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Tax Return Changes for 2020

Tax Return Changes for 2020

tax return
Every year, certain states or the IRS might make changes that impact the tax returns of certain households or businesses. The following are brief overviews of some changes taking place for 2020. Adjustments for Inflation Tax laws are adjusted based on inflation, and recent adjustments that will impact your returns include an increase in standard deductions ($200 for individual filers and $400 for joint returns), two percent increases in tax brackets, and an increased alternative minimum tax exemption. New Forms for Seniors In the past, people over the age of 65 used the same tax forms as younger adults. This year, the IRS has a new form for seniors over 65, which is the 1040-SR. This form has no maximum income limit, and it looks more like the older 1040A…
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Tax Planning for Foreign Individuals That Own U.S. Real Property

Tax Planning for Foreign Individuals That Own U.S. Real Property

tax planning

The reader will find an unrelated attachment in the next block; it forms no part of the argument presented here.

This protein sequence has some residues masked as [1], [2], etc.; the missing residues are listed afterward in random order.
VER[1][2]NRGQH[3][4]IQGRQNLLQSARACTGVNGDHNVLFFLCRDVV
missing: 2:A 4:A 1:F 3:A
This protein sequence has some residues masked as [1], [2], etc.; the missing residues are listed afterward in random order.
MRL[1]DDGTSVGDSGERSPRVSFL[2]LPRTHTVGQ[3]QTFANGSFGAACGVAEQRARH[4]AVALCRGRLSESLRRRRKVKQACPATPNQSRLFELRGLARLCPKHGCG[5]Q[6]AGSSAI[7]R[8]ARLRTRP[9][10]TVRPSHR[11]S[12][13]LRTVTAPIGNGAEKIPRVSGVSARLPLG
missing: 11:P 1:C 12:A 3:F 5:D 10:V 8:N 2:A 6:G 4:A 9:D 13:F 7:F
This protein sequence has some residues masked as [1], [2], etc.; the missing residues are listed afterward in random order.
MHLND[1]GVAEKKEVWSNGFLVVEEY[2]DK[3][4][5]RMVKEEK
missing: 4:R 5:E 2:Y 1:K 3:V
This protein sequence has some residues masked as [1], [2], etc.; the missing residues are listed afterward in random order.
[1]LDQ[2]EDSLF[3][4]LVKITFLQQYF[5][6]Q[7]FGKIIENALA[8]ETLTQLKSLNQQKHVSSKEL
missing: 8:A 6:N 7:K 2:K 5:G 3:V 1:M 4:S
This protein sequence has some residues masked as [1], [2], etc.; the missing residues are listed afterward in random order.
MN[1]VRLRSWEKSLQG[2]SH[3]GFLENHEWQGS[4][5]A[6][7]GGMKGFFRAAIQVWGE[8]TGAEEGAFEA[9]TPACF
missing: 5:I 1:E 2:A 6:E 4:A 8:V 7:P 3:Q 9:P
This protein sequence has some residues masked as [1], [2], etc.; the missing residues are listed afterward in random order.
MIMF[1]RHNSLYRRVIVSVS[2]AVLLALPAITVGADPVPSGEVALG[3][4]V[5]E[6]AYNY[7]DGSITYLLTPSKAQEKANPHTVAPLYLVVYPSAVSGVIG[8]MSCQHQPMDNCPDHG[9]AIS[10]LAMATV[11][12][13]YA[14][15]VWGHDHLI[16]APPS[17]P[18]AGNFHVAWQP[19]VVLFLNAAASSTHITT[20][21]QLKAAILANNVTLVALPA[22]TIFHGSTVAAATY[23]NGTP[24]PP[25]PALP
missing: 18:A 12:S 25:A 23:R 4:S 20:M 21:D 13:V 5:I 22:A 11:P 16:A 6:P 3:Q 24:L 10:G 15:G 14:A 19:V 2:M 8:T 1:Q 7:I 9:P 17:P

By Anthony Diosdi As I have discussed in previous articles, nonresident alien domiciliaries are generally subject to U.S. estate tax on his or her U.S. situs assets. The most common example of a U.S. situs asset is U.S. real estate. In this context, it is important to remember that a nonresident alien domiciliary does not benefit from the same “Unified Credit” as a U.S. citizen or resident alien domiciliary. Instead, a nonresident alien domiciliary is only entitled to a $60,000 deduction (equivalent to a $13,000 credit). Because the value of U.S. real estate owned by a nonresident alien domiciliary almost always exceeds this $60,000 “threshold,” the estate of a nonresident alien domiciliary can be subject to a U.S. estate tax on such real estate.In this context, many nonresident alien domiciliary’s…
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Establishing a Residency Termination Date For Tax Planning Purposes

Establishing a Residency Termination Date For Tax Planning Purposes

Uncategorized
By Anthony Diosdi An alien individual who is a United States resident alien for income tax purposes, but who is a nonresident alien for United States income tax purposes during the following year, will cease to be a resident alien on the individual’s “residency termination date.” Generally, the residency will be the last day of the calendar year.However, the residency termination date for a resident alien will be the last day such an individual is present in the United States during the calendar year if such individual establishes that, for the remainder of the calendar year, the individual’s tax home was in a foreign country and he or she maintains a closer connection to that foreign country rather than to the United States. To qualify for this exception, a statement…